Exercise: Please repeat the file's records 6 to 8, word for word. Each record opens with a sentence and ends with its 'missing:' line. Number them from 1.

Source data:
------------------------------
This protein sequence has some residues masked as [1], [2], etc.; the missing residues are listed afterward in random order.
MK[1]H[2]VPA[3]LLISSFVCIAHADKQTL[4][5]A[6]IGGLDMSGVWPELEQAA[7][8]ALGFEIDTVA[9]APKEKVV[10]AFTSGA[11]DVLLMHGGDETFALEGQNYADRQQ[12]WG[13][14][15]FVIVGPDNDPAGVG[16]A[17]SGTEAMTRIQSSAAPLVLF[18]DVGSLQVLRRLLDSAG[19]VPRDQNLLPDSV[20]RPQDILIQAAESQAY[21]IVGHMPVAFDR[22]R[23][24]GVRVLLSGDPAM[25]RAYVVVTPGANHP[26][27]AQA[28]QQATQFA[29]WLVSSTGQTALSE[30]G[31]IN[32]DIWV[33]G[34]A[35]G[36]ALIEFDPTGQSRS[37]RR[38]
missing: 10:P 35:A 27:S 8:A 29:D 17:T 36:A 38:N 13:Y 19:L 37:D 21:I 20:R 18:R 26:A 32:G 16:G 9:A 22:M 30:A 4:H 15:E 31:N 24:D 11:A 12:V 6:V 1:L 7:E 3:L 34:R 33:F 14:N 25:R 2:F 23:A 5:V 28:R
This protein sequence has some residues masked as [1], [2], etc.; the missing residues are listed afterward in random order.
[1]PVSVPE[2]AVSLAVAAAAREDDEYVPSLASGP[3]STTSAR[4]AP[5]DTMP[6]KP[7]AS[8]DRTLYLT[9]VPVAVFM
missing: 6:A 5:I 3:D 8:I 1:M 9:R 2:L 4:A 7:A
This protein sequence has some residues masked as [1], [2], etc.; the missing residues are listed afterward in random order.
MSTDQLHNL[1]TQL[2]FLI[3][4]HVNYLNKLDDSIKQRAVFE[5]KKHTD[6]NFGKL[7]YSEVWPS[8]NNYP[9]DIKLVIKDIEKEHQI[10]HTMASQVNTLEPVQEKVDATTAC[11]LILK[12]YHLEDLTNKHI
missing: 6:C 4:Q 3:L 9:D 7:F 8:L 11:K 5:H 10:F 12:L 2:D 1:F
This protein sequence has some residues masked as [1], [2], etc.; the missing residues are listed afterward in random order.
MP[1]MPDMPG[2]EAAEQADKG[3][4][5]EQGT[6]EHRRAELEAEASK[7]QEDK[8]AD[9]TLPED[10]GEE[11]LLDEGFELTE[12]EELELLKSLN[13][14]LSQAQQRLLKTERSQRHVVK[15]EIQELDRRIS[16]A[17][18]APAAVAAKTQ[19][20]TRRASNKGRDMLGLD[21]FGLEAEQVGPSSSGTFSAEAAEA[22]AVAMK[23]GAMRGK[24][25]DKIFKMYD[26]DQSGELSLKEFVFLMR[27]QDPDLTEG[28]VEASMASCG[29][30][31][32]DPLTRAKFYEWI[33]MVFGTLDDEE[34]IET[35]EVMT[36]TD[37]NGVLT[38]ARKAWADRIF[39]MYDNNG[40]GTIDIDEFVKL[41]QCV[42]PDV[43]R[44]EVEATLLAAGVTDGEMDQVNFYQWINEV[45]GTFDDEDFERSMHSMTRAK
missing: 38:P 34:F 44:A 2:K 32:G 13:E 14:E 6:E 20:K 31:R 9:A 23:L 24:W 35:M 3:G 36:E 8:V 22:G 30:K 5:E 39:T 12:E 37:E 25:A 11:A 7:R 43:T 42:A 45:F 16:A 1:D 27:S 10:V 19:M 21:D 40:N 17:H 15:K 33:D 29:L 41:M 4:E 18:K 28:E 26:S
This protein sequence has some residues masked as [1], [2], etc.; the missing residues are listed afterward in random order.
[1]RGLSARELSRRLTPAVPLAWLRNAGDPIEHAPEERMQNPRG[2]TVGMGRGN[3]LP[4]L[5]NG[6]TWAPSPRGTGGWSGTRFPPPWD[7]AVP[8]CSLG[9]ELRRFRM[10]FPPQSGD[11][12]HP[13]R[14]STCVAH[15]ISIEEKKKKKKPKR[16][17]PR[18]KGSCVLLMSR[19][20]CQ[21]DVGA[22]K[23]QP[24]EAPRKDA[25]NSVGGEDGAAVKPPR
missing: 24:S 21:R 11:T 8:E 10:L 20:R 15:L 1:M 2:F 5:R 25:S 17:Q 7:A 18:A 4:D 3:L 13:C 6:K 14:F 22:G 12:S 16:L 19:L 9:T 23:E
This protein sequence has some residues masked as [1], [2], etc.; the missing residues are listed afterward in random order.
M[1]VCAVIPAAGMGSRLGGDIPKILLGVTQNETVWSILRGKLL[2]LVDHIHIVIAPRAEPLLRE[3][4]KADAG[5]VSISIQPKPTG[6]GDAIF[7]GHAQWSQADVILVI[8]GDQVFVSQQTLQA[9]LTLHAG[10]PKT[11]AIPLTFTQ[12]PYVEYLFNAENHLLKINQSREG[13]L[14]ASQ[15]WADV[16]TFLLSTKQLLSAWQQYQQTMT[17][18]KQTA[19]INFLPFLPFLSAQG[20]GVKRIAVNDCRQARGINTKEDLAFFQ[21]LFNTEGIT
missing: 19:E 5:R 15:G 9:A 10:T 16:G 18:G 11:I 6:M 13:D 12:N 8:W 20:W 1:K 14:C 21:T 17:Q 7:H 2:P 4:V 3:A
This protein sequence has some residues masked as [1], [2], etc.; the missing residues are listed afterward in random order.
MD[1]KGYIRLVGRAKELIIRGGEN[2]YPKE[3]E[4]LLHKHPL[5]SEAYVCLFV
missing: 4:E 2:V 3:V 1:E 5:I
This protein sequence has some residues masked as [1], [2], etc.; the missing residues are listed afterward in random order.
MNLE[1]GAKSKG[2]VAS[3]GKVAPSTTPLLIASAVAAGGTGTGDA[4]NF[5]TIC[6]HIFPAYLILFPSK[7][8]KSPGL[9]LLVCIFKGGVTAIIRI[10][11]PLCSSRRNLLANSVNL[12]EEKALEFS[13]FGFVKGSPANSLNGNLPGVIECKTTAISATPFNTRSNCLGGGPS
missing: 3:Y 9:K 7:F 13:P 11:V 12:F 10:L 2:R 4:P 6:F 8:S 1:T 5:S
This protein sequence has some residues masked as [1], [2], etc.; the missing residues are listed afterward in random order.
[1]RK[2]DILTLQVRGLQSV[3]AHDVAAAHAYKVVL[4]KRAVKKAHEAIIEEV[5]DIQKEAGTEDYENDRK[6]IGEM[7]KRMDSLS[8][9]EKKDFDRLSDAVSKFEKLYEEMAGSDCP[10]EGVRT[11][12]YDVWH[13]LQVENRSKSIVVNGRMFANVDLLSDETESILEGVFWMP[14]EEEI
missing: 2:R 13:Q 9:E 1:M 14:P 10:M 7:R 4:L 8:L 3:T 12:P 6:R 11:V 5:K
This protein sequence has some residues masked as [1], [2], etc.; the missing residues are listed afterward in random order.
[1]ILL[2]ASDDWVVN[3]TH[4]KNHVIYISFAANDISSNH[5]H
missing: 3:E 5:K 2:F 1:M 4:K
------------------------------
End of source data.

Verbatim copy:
This protein sequence has some residues masked as [1], [2], etc.; the missing residues are listed afterward in random order.
M[1]VCAVIPAAGMGSRLGGDIPKILLGVTQNETVWSILRGKLL[2]LVDHIHIVIAPRAEPLLRE[3][4]KADAG[5]VSISIQPKPTG[6]GDAIF[7]GHAQWSQADVILVI[8]GDQVFVSQQTLQA[9]LTLHAG[10]PKT[11]AIPLTFTQ[12]PYVEYLFNAENHLLKINQSREG[13]L[14]ASQ[15]WADV[16]TFLLSTKQLLSAWQQYQQTMT[17][18]KQTA[19]INFLPFLPFLSAQG[20]GVKRIAVNDCRQARGINTKEDLAFFQ[21]LFNTEGIT
missing: 19:E 5:R 15:G 9:A 10:T 16:G 18:G 11:I 6:M 13:D 12:N 8:W 20:W 1:K 14:C 21:T 17:Q 7:H 2:P 4:V 3:A
This protein sequence has some residues masked as [1], [2], etc.; the missing residues are listed afterward in random order.
MD[1]KGYIRLVGRAKELIIRGGEN[2]YPKE[3]E[4]LLHKHPL[5]SEAYVCLFV
missing: 4:E 2:V 3:V 1:E 5:I
This protein sequence has some residues masked as [1], [2], etc.; the missing residues are listed afterward in random order.
MNLE[1]GAKSKG[2]VAS[3]GKVAPSTTPLLIASAVAAGGTGTGDA[4]NF[5]TIC[6]HIFPAYLILFPSK[7][8]KSPGL[9]LLVCIFKGGVTAIIRI[10][11]PLCSSRRNLLANSVNL[12]EEKALEFS[13]FGFVKGSPANSLNGNLPGVIECKTTAISATPFNTRSNCLGGGPS
missing: 3:Y 9:K 7:F 13:P 11:V 12:F 10:L 2:R 4:P 6:F 8:S 1:T 5:S